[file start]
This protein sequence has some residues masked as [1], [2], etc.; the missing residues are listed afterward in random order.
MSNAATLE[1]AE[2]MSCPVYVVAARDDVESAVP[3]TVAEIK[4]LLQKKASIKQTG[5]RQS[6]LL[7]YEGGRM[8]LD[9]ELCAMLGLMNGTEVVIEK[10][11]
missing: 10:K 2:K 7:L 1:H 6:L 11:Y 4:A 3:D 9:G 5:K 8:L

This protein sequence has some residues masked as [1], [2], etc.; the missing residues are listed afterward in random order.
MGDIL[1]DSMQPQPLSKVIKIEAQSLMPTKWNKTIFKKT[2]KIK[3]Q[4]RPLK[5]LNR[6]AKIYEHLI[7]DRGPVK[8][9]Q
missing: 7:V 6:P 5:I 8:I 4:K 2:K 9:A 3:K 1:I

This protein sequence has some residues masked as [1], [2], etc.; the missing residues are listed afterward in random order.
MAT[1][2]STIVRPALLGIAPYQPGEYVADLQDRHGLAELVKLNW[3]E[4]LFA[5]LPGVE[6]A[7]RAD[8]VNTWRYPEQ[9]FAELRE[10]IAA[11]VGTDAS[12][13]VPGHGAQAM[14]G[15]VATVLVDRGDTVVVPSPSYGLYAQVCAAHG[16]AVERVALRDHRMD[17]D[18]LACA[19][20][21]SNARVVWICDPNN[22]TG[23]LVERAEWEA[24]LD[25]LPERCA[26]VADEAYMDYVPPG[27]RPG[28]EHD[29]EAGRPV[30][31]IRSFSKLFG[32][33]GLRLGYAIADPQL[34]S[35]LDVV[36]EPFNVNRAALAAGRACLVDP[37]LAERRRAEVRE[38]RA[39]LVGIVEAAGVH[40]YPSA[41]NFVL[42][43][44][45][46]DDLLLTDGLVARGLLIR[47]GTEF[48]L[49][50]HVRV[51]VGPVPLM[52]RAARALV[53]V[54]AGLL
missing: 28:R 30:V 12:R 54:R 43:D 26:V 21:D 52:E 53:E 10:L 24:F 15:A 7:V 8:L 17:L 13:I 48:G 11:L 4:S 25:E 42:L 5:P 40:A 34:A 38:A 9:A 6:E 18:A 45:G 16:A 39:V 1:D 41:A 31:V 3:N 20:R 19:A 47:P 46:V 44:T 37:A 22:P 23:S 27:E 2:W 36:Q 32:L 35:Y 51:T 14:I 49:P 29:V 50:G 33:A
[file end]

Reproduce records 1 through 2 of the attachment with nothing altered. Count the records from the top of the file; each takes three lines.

This protein sequence has some residues masked as [1], [2], etc.; the missing residues are listed afterward in random order.
MSNAATLE[1]AE[2]MSCPVYVVAARDDVESAVP[3]TVAEIK[4]LLQKKASIKQTG[5]RQS[6]LL[7]YEGGRM[8]LD[9]ELCAMLGLMNGTEVVIEK[10][11]
missing: 10:K 2:K 7:L 1:H 6:L 11:Y 4:A 3:D 9:G 5:K 8:L

This protein sequence has some residues masked as [1], [2], etc.; the missing residues are listed afterward in random order.
MGDIL[1]DSMQPQPLSKVIKIEAQSLMPTKWNKTIFKKT[2]KIK[3]Q[4]RPLK[5]LNR[6]AKIYEHLI[7]DRGPVK[8][9]Q
missing: 7:V 6:P 5:I 8:I 4:K 2:K 9:A 3:K 1:I